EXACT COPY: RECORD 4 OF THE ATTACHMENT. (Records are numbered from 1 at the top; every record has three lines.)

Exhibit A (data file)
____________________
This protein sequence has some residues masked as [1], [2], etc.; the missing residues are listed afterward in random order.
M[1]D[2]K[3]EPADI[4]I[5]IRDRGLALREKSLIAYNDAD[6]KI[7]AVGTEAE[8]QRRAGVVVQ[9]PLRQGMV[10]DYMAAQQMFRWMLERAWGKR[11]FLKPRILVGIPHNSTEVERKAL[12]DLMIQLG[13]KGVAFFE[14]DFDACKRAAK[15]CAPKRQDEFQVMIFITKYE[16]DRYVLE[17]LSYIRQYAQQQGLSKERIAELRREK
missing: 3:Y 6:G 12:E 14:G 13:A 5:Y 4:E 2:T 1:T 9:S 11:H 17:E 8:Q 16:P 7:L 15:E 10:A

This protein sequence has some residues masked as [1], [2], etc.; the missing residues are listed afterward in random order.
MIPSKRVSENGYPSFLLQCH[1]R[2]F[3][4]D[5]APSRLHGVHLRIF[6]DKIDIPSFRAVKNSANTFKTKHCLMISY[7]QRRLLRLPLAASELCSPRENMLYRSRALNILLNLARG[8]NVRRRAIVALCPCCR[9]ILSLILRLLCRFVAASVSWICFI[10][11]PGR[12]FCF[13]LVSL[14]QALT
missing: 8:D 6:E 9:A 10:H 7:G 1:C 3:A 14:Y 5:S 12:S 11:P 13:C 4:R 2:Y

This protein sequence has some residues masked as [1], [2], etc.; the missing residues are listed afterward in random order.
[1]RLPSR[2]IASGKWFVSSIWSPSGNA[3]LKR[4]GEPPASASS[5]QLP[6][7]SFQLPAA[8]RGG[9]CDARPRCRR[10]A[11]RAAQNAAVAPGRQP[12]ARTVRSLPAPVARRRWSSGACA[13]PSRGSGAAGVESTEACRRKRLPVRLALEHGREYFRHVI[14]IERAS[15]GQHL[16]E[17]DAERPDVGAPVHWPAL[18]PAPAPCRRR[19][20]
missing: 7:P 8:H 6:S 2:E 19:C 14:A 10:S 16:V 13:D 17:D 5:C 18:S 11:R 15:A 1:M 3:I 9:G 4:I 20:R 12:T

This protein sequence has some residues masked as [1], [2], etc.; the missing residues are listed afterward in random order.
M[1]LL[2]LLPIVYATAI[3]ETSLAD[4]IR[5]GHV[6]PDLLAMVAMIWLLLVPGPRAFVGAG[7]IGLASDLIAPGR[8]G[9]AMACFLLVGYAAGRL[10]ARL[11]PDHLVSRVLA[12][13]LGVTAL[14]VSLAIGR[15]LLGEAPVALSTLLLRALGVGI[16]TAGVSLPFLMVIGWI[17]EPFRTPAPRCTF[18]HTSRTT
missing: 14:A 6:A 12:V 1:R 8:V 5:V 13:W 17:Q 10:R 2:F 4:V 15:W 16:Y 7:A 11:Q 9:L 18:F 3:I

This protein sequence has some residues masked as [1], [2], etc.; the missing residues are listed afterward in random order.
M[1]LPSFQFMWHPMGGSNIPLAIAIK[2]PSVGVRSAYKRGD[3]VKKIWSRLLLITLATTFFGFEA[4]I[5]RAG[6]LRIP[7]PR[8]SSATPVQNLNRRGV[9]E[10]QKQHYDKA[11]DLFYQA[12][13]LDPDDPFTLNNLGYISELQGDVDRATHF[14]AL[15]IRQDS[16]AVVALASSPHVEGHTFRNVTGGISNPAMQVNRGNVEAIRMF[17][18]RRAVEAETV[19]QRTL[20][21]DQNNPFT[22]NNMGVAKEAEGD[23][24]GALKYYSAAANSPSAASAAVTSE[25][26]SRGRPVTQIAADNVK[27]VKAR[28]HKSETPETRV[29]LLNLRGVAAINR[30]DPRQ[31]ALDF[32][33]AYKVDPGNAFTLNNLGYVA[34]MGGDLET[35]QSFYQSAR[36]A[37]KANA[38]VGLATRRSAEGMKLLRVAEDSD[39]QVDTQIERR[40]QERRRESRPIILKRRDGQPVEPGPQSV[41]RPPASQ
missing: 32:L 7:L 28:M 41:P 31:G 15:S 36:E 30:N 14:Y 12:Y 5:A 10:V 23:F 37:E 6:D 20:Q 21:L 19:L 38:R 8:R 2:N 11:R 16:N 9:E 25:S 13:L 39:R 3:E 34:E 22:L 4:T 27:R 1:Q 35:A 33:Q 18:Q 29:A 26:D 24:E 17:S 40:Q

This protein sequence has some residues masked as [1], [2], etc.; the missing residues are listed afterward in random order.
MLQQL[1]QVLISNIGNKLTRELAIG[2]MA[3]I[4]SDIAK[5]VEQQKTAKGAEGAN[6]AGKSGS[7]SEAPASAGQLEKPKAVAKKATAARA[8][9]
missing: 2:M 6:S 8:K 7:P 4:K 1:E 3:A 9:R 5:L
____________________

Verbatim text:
This protein sequence has some residues masked as [1], [2], etc.; the missing residues are listed afterward in random order.
M[1]LL[2]LLPIVYATAI[3]ETSLAD[4]IR[5]GHV[6]PDLLAMVAMIWLLLVPGPRAFVGAG[7]IGLASDLIAPGR[8]G[9]AMACFLLVGYAAGRL[10]ARL[11]PDHLVSRVLA[12][13]LGVTAL[14]VSLAIGR[15]LLGEAPVALSTLLLRALGVGI[16]TAGVSLPFLMVIGWI[17]EPFRTPAPRCTF[18]HTSRTT
missing: 14:A 6:A 12:V 1:R 8:V 5:V 13:W 17:Q 10:R 2:F 4:V 15:W 16:Y 7:A 11:Q 9:L 18:F 3:I